Oxycodone Street Names Every Parent Should Know

Physicians prescribe Oxycodone to people who are suffering from severe pain. A person who has just been through a serious surgery or suffered a terrible injury may be prescribed Oxycodone. Along with being a powerful painkiller, Oxycodone is an extremely addictive drug. Like countless other prescription drugs, it can be misused.

Many individuals take Oxycodone to experience a high. Oxycodone prescriptions are stolen and the pills are dealt illegally on the street. Parents who are concerned that their teens are abusing Oxycodone may want to learn about the street names for this drug. Hearing one of these street names from a teen may mean that there’s a drug issue. Take a look at some Oxycodone street names and why they’re used. Information on the symptoms of Oxycodone abuse is also provided.

Street Names for Oxycodone

Parents should know that some of the street names for this drug are variations of its actual name, while others sound like slang terms. Some of the variations of the drug’s real name include OC, OX and Oxycotton. Other street names for Oxycodone include Blue, Kicker and Hillbilly Heroin. The name Blue refers to the color of the pill while Kicker relates to the experience of using the drug. The name Hillbilly Heroin refers to people who take Oxycodone because they want to get the same high as when using heroin, but may not be able to afford heroin.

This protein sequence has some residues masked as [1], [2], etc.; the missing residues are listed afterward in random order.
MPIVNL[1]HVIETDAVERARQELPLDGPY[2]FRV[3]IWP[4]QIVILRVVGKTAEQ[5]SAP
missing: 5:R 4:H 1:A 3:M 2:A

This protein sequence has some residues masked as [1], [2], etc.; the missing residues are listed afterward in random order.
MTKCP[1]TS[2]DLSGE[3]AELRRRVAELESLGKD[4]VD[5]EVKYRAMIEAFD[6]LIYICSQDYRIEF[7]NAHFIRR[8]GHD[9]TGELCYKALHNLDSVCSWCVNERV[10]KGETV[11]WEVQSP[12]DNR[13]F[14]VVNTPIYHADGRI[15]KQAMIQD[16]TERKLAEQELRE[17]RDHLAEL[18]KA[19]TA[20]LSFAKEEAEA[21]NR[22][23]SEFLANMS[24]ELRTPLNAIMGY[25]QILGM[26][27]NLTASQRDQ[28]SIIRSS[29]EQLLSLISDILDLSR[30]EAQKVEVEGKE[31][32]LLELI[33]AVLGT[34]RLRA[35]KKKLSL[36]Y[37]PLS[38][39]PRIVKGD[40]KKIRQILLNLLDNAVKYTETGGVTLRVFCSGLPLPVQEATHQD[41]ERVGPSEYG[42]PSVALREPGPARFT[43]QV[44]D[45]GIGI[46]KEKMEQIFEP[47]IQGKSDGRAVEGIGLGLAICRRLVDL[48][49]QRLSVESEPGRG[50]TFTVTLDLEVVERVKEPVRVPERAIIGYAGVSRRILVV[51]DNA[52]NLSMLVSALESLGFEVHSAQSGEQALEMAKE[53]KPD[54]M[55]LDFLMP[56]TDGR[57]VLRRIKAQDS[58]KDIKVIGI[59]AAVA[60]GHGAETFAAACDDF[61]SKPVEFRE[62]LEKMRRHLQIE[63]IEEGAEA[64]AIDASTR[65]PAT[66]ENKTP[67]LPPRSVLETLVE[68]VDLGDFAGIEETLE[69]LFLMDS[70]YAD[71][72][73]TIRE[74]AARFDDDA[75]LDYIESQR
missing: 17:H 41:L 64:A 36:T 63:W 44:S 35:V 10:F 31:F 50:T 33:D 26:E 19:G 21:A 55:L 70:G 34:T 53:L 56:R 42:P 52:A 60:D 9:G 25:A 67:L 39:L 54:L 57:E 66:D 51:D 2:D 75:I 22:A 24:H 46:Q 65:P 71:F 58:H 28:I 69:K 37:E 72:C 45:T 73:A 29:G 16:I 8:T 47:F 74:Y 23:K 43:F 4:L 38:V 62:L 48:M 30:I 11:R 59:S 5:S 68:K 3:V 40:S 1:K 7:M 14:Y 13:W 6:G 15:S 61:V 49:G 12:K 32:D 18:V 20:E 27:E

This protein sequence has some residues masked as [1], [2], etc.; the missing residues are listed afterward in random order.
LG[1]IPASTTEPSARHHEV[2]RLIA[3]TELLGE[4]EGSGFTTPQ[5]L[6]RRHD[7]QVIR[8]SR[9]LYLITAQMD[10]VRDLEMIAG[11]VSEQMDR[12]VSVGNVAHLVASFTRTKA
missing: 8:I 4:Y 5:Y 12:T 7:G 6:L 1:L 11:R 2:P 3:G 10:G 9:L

The Purpose of Oxycodone Street Names

One of the reasons people use street names for this drug is so they can talk about it without drawing attention to themselves. Of course, people within the drug culture would know the meaning behind the names, while parents and others outside that culture wouldn’t recognize them. Additionally, these street names are used to entice teens into using the drug. Some of the street names make this highly addictive drug sound harmless. This is one way drug dealers can get teens and others addicted to it in a short period of time.

Signs of Oxycodone Abuse

Along with listening for Oxycodone street names, parents can look for other signs that their teens may have an Oxycodone addiction. A teenager may steal money from parents to buy Oxycodone pills. Additionally, a teen may become very secretive about her activities. Parents may see their teens start to hang out with a new group of kids who may be into using drugs. In many cases, kids who are using Oxycodone seek out other kids who are doing the same. If parents see a powdery residue on surfaces in their teen’s bedroom, it may mean that she’s crushing Oxycodone and snorting it. When it comes to physical symptoms, Oxycodone can cause extreme drowsiness, nausea, headaches, dizziness and sweating. A teen may seem distracted most of the time and disinterested in her favorite activities.

If you have a teen or another loved one whom you suspect has an addiction to Oxycodone, it’s critical that you get the person help right away. One action you can take right now is to call the helpline at 800-447-9081. There are trained professionals such as therapists and addiction counselors who can help someone with an addiction to this powerful drug.

0 replies

Leave a Reply

Want to join the discussion?
Feel free to contribute!

Leave a Reply

Your email address will not be published. Required fields are marked *